Sophy is one of those friendless governesses who aspires to greater things — to be an actress in her case — who haven’t had their brightness yet quenched by constant struggle. She’s just the kind of young woman whose candor and capacity for pleasure would prove attractive to a generous and well-meaning young man.

George takes it upon himself to show Sophy around Paris. Their few days’ companionship develops into a romantic liaison — transient, it’s true, and on the man’s side at any rate, quickly dismissed from the mind.

Some months later we find George a the chateau of Anna Leath, where, to his consternation, Sophy is all-too-coincidentally installed as the governess of Anna’s daughter, his future stepdaughter. Sophy, abashed, begs George not to reveal their erstwhile fling, as she doesn’t wish to lose her position.

Even worse, Sophy is engaged to Anna’s grown stepson Owen — a situation involving  complications sufficiently disturbing even to a professional diplomat.

But George Dunnow’s anxious analysis of his own duty to each of the entangled parties is soon superseded by Anna’s gradual realization of the truth. To a refined nature, the clash between love and repulsion is staggering. Anna never before realized what the great impulses of life were beneath the placid surface of convention.

Everything in Anna’s personal composition — primitive or acquired, passionate  or fastidious — combined to plunge her into a turmoil of bewilderment and pain.

Sophy breaks off with Owen, who departs from Spain. Anna is left to her jealousy and insecurity. Sophy moves to India. It is all rather a mess.

The fluctuations of this agony are delineated with real power. Mrs. Wharton’s wit is riveting, and the mix of strain and fascination is almost theatrical. The climax is weakened by some abruptness and obscurity, but the story as a whole keeps the reader at a high level of interest.

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How The Reef begins …

Here is a portion of Chapter 1:

“Unexpected obstacle. Please don’t come till thirtieth. Anna.”

All the way from Charing Cross to Dover the train had hammered the words of the telegram into George Darrow’s ears, ringing every change of irony on its commonplace syllables: rattling them out like a discharge of musketry, letting them, one by one, drip slowly and coldly into his brain, or shaking, tossing, transposing them like the dice in some game of the gods of malice; and now, as he emerged from his compartment at the pier, and stood facing the wind- swept platform and the angry sea beyond, they leapt out at him as if from the crest of the waves, stung and blinded him with a fresh fury of derision.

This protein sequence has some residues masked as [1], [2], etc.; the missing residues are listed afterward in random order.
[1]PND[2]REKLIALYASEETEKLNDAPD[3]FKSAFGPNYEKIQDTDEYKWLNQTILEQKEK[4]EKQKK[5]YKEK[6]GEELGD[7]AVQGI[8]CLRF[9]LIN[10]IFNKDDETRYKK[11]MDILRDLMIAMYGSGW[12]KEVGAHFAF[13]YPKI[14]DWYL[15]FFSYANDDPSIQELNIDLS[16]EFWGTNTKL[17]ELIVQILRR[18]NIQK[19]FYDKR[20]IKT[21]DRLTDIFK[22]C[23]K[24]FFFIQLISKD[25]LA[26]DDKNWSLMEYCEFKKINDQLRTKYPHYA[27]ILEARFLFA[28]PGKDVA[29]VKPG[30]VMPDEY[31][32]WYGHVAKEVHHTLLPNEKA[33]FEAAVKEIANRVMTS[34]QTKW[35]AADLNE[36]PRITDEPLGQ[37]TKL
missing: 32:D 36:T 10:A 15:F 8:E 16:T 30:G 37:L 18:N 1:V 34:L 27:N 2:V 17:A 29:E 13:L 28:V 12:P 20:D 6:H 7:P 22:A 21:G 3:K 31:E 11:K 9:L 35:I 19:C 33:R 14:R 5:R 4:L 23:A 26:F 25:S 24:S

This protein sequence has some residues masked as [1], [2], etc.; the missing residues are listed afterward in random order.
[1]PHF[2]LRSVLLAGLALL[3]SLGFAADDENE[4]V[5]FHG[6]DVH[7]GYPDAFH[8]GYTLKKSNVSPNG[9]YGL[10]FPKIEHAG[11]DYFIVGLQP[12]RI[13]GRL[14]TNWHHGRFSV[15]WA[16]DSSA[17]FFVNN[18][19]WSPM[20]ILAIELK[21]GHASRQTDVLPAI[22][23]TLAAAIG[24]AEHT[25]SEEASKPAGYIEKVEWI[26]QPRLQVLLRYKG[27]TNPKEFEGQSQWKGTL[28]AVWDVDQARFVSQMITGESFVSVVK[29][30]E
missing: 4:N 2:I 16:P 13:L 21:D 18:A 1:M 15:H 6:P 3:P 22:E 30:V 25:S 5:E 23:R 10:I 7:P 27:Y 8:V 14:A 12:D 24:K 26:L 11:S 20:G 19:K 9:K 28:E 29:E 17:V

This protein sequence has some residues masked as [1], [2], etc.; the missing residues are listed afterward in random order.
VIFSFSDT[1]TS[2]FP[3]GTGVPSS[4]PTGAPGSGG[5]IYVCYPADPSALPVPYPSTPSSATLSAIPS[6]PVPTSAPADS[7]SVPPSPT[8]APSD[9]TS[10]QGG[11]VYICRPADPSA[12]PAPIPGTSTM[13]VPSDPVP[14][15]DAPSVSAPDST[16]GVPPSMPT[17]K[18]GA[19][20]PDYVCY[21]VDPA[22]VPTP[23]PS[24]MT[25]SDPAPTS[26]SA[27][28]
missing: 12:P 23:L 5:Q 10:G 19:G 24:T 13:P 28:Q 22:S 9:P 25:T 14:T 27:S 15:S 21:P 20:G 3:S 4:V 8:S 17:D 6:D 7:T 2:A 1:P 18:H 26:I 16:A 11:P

“Unexpected obstacle. Please don’t come till thirtieth. Anna.”

She had put him off at the very last moment, and for the second time: put him off with all her sweet reasonableness, and for one of her usual “good” reasons–he was certain that this reason, like the other, (the visit of her husband’s uncle’s widow) would be “good”!

But it was that very certainty which chilled him. The fact of her dealing so reasonably with their case shed an ironic light on the idea that there had been any exceptional warmth in the greeting she had given him after their twelve years apart.

They had found each other again, in London, some three months previously, at a dinner at the American Embassy, and when she had caught sight of him her smile had been like a red rose pinned on her widow’s mourning.

He still felt the throb of surprise with which, among the stereotyped faces of the season’s diners, he had come upon her unexpected face, with the dark hair banded above grave eyes; eyes in which he had recognized every little curve and shadow as he would have recognized, after half a life-time, the details of a room he had played in as a child.

And as, in the plumed starred crowd, she had stood out for him, slender, secluded and different, so he had felt, the instant their glances met, that he as sharply detached himself for her. All that and more her smile had said; had said not merely “I remember,” but “I remember just what you remember”; almost, indeed, as though her memory had aided his, her glance flung back on their recaptured moment its morning brightness …